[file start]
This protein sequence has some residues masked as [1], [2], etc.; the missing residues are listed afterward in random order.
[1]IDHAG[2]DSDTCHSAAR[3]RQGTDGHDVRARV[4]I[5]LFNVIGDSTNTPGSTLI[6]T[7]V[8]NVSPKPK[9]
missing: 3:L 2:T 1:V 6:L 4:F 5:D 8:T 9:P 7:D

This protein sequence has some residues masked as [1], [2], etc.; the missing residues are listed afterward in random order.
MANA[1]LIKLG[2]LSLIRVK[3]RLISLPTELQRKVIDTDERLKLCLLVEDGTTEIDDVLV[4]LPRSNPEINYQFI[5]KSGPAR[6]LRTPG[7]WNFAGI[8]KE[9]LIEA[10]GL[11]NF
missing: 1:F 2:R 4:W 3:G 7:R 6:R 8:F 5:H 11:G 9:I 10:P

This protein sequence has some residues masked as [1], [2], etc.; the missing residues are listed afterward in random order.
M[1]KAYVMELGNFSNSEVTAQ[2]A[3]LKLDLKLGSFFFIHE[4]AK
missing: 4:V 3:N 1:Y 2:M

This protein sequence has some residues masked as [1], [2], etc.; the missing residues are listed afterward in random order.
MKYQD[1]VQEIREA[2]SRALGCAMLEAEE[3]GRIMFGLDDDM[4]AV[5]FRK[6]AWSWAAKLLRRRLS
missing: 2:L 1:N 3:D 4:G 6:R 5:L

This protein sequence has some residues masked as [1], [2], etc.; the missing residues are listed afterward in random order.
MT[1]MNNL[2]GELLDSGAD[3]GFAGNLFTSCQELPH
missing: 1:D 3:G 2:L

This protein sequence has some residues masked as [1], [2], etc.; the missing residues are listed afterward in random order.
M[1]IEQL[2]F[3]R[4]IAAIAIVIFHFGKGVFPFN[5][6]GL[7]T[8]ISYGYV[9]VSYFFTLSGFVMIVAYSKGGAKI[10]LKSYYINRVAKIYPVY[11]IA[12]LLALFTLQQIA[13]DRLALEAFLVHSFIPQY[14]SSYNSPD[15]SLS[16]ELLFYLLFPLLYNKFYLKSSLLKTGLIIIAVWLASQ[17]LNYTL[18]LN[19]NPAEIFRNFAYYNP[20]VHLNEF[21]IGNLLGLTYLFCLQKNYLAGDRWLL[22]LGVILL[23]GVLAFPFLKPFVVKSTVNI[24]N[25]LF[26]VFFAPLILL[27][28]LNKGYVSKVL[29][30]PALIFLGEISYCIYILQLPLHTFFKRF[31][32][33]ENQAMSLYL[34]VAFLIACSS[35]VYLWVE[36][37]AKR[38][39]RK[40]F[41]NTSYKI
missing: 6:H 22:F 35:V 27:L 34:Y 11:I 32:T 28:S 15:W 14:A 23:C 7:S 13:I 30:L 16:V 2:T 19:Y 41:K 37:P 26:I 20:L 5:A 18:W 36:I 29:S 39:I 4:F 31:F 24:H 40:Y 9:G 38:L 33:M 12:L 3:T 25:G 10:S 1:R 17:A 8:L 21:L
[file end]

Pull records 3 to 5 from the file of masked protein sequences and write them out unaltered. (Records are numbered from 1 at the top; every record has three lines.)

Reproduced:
This protein sequence has some residues masked as [1], [2], etc.; the missing residues are listed afterward in random order.
M[1]KAYVMELGNFSNSEVTAQ[2]A[3]LKLDLKLGSFFFIHE[4]AK
missing: 4:V 3:N 1:Y 2:M

This protein sequence has some residues masked as [1], [2], etc.; the missing residues are listed afterward in random order.
MKYQD[1]VQEIREA[2]SRALGCAMLEAEE[3]GRIMFGLDDDM[4]AV[5]FRK[6]AWSWAAKLLRRRLS
missing: 2:L 1:N 3:D 4:G 6:R 5:L

This protein sequence has some residues masked as [1], [2], etc.; the missing residues are listed afterward in random order.
MT[1]MNNL[2]GELLDSGAD[3]GFAGNLFTSCQELPH
missing: 1:D 3:G 2:L